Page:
1) Dog hagiography. In the 1920's-1970's, dangerous dogs and ordinances pertaining to such were mostly not an issue because most people weren't narcissistic and elitist enough to brandish a man eating dog. Not until the obvious increase in corruption and stratification in the 1980's is there an uptick an lethal dog ownership and media/political attention invested in passing ordinances to prevent toddlers from being mauled.

    2) Gun mania. Ownership of pistols, rifles, and shotguns peaked around 1980 (GSS owngun), reflecting Silent and Boomer awareness of how out of control younger Boomers were. Gen X-ers and Millennials are less likely to own handguns, much less heavier weaponry. Ownership of automatic rifles has always been a niche thing, though Silents and Boomers produced a fair number of enthusiasts, but again as their numbers and relevance diminish so too does interest in guns of all kinds, much less assault weapons.

    These two issues stand out as being warped by Reaganite sociopathy. How many GOP voters realize that defending dangerous practices (such as needless gun ownership and dangerous dog ownership) would never have flown in the 1950's?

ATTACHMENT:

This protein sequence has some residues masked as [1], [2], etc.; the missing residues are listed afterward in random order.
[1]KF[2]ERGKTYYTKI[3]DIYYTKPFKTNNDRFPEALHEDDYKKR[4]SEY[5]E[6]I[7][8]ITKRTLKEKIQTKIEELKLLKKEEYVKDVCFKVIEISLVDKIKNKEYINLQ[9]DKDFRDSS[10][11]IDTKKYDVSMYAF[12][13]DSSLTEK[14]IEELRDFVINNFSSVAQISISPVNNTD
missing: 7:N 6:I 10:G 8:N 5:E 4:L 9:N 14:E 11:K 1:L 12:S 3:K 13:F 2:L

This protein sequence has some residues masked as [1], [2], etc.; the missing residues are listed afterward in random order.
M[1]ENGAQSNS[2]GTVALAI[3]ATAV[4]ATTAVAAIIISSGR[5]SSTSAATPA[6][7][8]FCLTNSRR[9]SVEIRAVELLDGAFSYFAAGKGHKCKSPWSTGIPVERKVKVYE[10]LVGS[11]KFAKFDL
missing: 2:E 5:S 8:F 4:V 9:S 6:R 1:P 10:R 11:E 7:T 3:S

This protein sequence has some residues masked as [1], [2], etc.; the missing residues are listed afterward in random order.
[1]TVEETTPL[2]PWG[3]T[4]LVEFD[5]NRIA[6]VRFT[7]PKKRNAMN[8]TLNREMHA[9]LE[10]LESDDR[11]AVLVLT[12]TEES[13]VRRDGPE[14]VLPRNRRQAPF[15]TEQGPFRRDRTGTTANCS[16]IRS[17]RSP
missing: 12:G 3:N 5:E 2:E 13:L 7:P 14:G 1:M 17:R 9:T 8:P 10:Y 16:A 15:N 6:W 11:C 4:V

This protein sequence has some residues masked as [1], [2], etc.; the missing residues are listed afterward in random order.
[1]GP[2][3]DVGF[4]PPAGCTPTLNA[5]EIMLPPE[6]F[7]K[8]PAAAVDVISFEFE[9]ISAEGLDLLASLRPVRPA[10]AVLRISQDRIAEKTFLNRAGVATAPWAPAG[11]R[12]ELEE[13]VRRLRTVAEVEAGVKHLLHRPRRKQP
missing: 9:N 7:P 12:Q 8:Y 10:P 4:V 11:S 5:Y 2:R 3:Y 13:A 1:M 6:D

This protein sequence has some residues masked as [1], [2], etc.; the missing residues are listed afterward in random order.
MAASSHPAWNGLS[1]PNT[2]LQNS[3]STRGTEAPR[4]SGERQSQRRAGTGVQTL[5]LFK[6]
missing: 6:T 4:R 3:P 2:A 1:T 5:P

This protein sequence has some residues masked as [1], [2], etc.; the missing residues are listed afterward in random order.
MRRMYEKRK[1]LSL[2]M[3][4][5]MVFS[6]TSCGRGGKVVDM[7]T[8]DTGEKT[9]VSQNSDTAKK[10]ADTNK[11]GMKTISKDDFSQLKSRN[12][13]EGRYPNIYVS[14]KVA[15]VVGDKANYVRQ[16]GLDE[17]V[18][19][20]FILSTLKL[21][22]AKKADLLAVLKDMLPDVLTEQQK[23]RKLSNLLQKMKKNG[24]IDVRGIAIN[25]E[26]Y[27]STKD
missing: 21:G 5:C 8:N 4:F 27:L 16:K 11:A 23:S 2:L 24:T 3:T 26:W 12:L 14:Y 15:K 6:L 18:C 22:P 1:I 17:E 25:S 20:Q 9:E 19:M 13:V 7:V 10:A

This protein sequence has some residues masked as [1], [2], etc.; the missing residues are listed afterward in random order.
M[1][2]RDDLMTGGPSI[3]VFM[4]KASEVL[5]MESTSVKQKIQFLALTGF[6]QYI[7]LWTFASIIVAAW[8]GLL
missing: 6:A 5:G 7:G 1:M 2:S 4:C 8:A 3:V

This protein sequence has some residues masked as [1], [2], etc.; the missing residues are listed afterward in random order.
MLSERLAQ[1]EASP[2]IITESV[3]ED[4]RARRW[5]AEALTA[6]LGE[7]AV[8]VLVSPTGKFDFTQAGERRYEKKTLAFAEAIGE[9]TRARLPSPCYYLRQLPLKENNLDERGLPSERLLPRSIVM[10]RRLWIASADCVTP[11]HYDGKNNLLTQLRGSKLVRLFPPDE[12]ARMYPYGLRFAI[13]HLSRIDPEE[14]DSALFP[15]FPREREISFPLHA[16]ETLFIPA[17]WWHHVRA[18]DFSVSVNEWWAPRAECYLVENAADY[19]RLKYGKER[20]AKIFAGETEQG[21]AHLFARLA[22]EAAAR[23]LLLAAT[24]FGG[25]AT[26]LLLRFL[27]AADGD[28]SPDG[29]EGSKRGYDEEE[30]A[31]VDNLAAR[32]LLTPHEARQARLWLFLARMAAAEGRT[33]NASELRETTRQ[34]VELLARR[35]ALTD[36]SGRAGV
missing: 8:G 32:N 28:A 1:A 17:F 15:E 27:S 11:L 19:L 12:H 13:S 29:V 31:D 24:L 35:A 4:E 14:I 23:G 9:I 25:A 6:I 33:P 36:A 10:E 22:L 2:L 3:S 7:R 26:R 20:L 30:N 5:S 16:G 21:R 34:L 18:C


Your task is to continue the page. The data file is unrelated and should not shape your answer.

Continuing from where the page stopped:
You've already tackled open borders, of course (and how autistic must one be to not grasp that the Reaganite GOP in the 70's and 80's, in the libertarian West, began to dump large numbers of South Asians and Central Americans into California and Texas? There was no "liberal" conspiracy to turn these states less white and more Democratic. In any event the Deep South and inland Southwest prove that it's not necessary to have whites be over 80% of the pop. for the GOP to succeed.)

  12. 3) The Democrats do "nothing" to help people. So yeah, it's the Democrats fault that good jobs are scarce, wages have been declining for 40 years (coinciding exactly with the rise of the Reaganites), tax policy is a joke, health care is so bad that it probably violates some Geneva convention, and mental health treatment is a shadow of what it was in the 1940's-1960's (not until the 70's did Silents and Boomers have enough clout to "destigmatize" mental illness, and open the door for way too many nutcases to be wandering around).